The return of this VC, on the 22nd of March 2016, even while the inquiry against him was on, sparked off fresh protests, in which students were again brutalised and terrorised by the police. While women students were molested, Muslim students were thrashed more severely calling them ‘anti nationals’ and ‘Pakistanis’. The students were arrested and taken to unidentified locations in the police van. Students on the campus had to face severe crackdown from the side of administration in which the electricity, water and food supplies were cut for for a long period. Internet connections were disconnected, ATM cards suspended and a complete media blackout followed where even the bigger media houses could not enter the campus to report the brutality that was unleashed.

Un-remorseful about the widespread student protests, the Modi regime has been conferring awards on Vice Chancellors students are protesting against. The University of Hyderabad (UoH) vice chancellor Prof Appa Rao Podile was awarded ‘Millennium Plaques Honour’ by Prime Minister Narendra Mod for his “ key” role in development of science and technology !

At a recent workshop called ‘Gyan Sangam,’ held by RSS-affiliated Prajna Pravah at the Maharaja Agrasen Institute of Technology and Management on March 25 and 26, national convener J. Nand Kumar told reporters that the academics had “resolved to make an effort at their level” to develop a “Bharatiya” perspective in education.“This is a time of revival of nationalism throughout the world. All intellectuals here (in India) should also come together to nationalise our education system,” he reportedly said. This revivalism consists of going back to a mythical era which does not have a scientific basis and out-does critical and progressive thinking. RSS chief Mohan Bhagwat said, “This seminar is not organised to raise an alternative narrative but to raise the true nationalist narrative in our educational system”

Second the violence perpetrated by right leaning student organisation, ABVP, which is also the student wing of the ruling party in dispensation. ABVP has been emboldened with the coming to power of this government. It has assumed, by its own accord, the role of promoter of unquestioning loyalties towards the ‘nation’ in Indian universities. They are willing to engage in extreme forms of violence too, to this extent. And more often than not, most of their violent acts have continued with impunity in the absence of any administrative action. On 21st September 2016, Central University of Hariyana, Mahendragarh, staged a dramatized play on Darupadi which is an adaptation of the famous writer Mahasweta Devi’s story Dopdi. The story has been written in the language of Dopdi Majhen, an Adivasi character which talks about the violence perpetuated on Adivasis by security personnel in many parts of the country. ABVP members promptly held a protest alleging that the play was ‘anti-national’ for holding Indian soldiers in negative light.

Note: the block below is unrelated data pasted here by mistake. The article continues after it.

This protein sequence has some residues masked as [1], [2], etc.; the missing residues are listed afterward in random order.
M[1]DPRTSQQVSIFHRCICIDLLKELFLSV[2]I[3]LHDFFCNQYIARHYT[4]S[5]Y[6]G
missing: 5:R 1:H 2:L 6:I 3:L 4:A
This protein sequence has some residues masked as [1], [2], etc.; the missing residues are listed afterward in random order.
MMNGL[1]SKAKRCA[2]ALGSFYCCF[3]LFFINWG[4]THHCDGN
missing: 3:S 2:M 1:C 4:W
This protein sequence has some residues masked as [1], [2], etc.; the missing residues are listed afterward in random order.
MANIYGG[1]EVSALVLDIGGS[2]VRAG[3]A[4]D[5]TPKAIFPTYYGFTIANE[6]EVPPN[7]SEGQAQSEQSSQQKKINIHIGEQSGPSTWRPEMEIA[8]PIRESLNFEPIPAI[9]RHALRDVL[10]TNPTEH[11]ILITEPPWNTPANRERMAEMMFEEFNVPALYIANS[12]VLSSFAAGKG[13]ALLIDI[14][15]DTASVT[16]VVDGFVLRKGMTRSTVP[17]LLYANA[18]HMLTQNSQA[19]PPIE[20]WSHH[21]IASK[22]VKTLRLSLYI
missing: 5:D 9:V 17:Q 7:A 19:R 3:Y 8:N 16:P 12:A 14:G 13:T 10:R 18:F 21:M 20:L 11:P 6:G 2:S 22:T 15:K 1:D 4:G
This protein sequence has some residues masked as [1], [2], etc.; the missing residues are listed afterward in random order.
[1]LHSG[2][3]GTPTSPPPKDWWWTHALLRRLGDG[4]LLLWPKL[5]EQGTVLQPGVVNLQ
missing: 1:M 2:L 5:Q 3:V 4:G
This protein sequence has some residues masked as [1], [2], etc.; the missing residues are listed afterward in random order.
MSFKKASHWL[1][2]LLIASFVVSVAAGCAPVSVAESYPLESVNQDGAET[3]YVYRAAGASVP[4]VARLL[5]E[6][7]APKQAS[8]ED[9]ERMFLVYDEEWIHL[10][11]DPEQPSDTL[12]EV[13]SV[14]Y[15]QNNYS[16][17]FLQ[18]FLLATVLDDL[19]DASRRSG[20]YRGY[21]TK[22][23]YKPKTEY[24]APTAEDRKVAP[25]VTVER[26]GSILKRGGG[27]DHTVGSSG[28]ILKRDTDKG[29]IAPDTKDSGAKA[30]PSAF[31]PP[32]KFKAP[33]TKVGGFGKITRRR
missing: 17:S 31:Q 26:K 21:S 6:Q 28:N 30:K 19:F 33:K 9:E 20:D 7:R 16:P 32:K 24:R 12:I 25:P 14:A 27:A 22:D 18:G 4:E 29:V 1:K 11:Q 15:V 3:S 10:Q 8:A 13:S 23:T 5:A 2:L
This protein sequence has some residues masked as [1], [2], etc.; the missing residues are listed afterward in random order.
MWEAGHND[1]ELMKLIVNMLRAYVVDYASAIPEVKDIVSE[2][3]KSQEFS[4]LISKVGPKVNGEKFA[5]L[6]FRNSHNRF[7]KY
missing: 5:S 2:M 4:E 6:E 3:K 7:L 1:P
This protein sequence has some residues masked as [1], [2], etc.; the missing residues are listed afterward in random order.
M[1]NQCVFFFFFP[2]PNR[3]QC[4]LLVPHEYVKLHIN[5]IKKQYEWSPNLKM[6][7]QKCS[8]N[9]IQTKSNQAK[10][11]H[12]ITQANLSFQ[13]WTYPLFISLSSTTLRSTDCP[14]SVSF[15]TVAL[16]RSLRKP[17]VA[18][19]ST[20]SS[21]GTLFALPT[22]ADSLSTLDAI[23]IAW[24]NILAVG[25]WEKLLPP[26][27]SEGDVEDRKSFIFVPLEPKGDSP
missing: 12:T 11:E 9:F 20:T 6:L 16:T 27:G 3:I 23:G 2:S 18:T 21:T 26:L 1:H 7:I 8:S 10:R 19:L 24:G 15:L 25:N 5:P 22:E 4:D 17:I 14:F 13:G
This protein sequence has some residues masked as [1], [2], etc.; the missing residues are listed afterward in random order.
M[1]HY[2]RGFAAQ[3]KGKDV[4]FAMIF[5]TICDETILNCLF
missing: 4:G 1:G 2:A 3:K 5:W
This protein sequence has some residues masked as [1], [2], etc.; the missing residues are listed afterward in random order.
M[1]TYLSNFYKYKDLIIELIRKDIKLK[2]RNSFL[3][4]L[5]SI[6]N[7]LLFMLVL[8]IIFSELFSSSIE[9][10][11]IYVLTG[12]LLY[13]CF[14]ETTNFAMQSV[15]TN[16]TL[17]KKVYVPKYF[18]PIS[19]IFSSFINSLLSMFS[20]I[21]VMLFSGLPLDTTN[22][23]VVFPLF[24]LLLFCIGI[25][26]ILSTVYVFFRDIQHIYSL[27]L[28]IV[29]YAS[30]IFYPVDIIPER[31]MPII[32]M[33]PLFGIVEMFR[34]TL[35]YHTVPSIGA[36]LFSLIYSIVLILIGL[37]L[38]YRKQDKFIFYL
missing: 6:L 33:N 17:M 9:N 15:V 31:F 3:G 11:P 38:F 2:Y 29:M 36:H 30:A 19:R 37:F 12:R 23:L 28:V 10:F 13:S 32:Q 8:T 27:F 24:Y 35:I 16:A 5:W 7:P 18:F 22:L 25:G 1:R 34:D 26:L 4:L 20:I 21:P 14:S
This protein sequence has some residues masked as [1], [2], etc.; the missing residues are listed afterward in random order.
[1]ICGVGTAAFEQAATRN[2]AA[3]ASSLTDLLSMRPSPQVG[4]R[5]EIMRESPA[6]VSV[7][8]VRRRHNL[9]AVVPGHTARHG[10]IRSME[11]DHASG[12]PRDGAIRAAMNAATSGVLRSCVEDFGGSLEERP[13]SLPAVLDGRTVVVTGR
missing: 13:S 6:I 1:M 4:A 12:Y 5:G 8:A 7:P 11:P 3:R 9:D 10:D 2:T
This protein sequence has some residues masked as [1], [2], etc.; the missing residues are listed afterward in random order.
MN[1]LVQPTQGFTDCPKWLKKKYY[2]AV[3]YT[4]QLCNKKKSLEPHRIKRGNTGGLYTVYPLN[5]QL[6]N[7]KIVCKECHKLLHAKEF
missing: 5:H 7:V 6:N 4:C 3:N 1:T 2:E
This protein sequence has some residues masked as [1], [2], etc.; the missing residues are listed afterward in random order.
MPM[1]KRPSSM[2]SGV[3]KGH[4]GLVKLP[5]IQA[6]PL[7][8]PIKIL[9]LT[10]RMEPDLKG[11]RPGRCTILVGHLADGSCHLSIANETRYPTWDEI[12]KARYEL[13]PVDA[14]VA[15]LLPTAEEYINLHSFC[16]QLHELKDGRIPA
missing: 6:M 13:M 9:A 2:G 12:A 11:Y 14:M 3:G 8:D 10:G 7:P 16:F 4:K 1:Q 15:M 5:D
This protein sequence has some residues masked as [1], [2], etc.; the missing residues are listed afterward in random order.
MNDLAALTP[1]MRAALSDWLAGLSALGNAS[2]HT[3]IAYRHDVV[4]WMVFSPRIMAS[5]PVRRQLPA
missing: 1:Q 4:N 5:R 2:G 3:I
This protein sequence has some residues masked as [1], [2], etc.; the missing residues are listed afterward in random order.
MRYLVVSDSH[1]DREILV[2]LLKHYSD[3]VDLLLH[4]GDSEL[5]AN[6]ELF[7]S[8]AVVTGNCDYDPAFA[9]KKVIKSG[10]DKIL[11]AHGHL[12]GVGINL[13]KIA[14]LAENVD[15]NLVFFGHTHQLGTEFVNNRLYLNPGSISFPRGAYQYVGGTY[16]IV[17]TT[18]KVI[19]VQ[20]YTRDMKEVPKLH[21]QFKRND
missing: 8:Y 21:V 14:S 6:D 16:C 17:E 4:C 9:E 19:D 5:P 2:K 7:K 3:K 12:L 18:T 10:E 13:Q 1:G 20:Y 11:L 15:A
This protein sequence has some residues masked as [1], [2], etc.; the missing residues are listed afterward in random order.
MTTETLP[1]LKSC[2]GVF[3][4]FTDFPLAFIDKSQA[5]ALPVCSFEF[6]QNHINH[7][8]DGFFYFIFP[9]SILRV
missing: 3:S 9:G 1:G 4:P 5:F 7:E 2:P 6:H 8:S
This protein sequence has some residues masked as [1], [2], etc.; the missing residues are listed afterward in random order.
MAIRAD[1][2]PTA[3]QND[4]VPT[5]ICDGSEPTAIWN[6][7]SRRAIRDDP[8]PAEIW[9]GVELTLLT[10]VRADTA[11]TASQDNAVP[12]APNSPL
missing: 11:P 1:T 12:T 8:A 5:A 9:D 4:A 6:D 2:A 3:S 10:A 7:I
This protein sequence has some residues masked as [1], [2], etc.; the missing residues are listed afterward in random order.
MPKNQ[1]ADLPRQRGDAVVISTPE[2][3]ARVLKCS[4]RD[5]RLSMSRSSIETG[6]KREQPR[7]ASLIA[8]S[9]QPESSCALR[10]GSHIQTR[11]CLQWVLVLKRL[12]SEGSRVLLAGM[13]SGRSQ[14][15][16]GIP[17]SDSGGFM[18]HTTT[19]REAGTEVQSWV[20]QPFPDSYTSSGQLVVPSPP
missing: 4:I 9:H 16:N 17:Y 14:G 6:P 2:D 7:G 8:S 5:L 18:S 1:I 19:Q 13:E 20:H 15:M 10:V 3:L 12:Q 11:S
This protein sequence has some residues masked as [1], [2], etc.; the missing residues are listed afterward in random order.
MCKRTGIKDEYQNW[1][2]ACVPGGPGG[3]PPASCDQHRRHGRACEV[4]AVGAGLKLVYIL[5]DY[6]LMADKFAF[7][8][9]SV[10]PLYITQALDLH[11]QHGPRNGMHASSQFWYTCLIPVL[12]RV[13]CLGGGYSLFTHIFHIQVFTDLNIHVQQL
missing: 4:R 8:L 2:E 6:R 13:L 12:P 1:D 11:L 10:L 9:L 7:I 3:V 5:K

Pramod Shastri, president of ABVP’s Haryana unit, said, “Our army personnel were portrayed as seems unruly elements have entered the university. It seems those involved in the unrest at JNU, Univeristy of Hyderabad, Jamia and FTII have taken admission here as part of a plan and are behind this

This is a dangerous trend that flies in the face of fundamental freedoms and also recent Supreme Court judgments. Any contrarian discourse expressed through college magazines or any literature brought out by students is also censored: for example, magazines like Widerstand brought out from Pondicherry were burnt by ABVP and its copies withheld by the college administration under pressure.

In a similar manner ABVP students screened the film “ Buddha in a Traffic Jam”, the permission for which was denied by the administration on Jadavpur university campus. The students not only screened the film but also indulged in violence and molested students who opposed the screening. We saw a similar trend in JNU, HCU, DU, Jamshedpur and other university campuses.

Third is the attempt to curb basic rights of students. There has been a massive assault on the fees and scholarship in many universities. Universities like IITs, JNU, TISS, HCU, all have witnessed massive fee hikes. These fee hikes are abruptly being made without any procedures or without involving the students as decision makers.  On 26th November, during the struggle against fee hike and increasing surveillance on campus, TISS students said, “ Arbitrary Fee hikes followed by Withdrawal of OBC (NC) scholarships have not only turned educational journey a troublesome one but also a distant dream for those students who aspire to study at TISS “Many students who got admission in the institute, could not join because they were not able to pay the massive fee that was hiked. Some also say that this move was to prevent students from marginalized backgrounds from joining the institute.